What You Need To Know About The GDPR and Digital Marketing
It has been a big month over in Europe, between the Royal Wedding and the GDPR. While you can argue the importance of keeping tabs on both to stay relevant on social, it is absolutely necessary for anyone involved in digital marketing, website design or advertising to be in the know about the GDPR, even in the United States. Shoutout to Mark Zuckerberg for this one. GDPR stands for the General Data Protection Regulation, and as of May 25, it is in effect as the EU’s new data privacy laws. Sound boring? Hang in there; it’s important. The goal of GDPR is to give individuals in the EU protection and control over their personal data. It also affects how businesses can collect and use personal data. While GDPR is an EU law, it applies to everyone using the personal data of EU citizens and residents. If people living in the EU access your website, GDPR is applicable to your site. That means that if there is even a chance — and trust us, there’s a good chance — that someone from Europe could click through your site, you need to comply. Worldwide, organizations are taking quick action to comply with the new regulations, which isn’t surprising, considering fines for noncompliance with the new privacy laws can begin as high as $20,000.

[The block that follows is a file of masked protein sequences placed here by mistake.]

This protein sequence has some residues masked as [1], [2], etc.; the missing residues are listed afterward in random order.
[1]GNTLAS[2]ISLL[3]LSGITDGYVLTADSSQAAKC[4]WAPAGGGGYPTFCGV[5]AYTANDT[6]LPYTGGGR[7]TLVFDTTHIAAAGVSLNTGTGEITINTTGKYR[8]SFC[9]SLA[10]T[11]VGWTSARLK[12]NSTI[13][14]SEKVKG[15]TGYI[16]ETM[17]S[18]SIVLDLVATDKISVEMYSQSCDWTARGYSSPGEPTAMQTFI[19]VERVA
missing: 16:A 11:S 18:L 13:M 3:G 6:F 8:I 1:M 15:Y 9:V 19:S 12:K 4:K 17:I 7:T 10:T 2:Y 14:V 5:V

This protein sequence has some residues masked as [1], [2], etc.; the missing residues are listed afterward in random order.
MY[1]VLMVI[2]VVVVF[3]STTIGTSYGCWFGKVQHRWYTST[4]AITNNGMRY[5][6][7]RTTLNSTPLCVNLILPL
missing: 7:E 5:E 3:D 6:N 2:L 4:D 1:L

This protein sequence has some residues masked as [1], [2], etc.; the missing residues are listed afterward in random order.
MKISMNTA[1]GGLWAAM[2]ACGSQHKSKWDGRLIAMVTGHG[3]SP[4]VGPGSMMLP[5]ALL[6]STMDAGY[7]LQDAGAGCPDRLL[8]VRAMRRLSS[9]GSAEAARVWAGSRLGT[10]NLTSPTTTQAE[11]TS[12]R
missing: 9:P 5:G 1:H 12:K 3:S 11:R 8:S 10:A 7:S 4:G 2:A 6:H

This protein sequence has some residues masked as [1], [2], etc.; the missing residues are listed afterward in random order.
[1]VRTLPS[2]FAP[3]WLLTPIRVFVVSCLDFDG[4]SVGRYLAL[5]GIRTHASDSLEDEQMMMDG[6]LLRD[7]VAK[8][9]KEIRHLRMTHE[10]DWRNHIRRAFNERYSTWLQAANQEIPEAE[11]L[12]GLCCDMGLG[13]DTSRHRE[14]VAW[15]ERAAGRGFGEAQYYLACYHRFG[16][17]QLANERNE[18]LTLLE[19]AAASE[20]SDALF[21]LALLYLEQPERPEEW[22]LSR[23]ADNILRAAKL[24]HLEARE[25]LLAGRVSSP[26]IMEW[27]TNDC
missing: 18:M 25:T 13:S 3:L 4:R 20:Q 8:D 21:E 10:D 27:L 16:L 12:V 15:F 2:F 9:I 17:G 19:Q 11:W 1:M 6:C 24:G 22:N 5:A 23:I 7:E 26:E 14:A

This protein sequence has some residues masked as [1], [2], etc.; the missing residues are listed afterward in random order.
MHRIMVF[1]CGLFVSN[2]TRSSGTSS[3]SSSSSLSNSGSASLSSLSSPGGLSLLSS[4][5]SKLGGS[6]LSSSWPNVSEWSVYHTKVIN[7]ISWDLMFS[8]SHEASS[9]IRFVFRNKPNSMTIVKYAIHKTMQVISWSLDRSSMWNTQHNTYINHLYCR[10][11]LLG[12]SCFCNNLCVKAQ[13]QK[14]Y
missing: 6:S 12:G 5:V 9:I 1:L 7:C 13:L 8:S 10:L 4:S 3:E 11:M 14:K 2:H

What GDPR Means For Paid AdvertisingGDPR specifies that if you are using customers’ data to track their behavior for advertising, you must meet the new legal requirements to do so through your advertisements. This means acquiring an explicit, consenting opt-in from users you are advertising to. (You know this by now, but, hey, this is a blog about explicit explanation, so we’re just practicing what we preach).
Guidelines For Complying With GDPR:
- You have to state what data you are collecting and how you will use it.
- The request for consent has to be available in a clear and plain language.
- To consent, visitors to your website have to take an action, like ticking a box. Note: inaction does not constitute consent. If users skip through choosing or “accept” a pre-ticked box, they do not actively consent to the GDPR.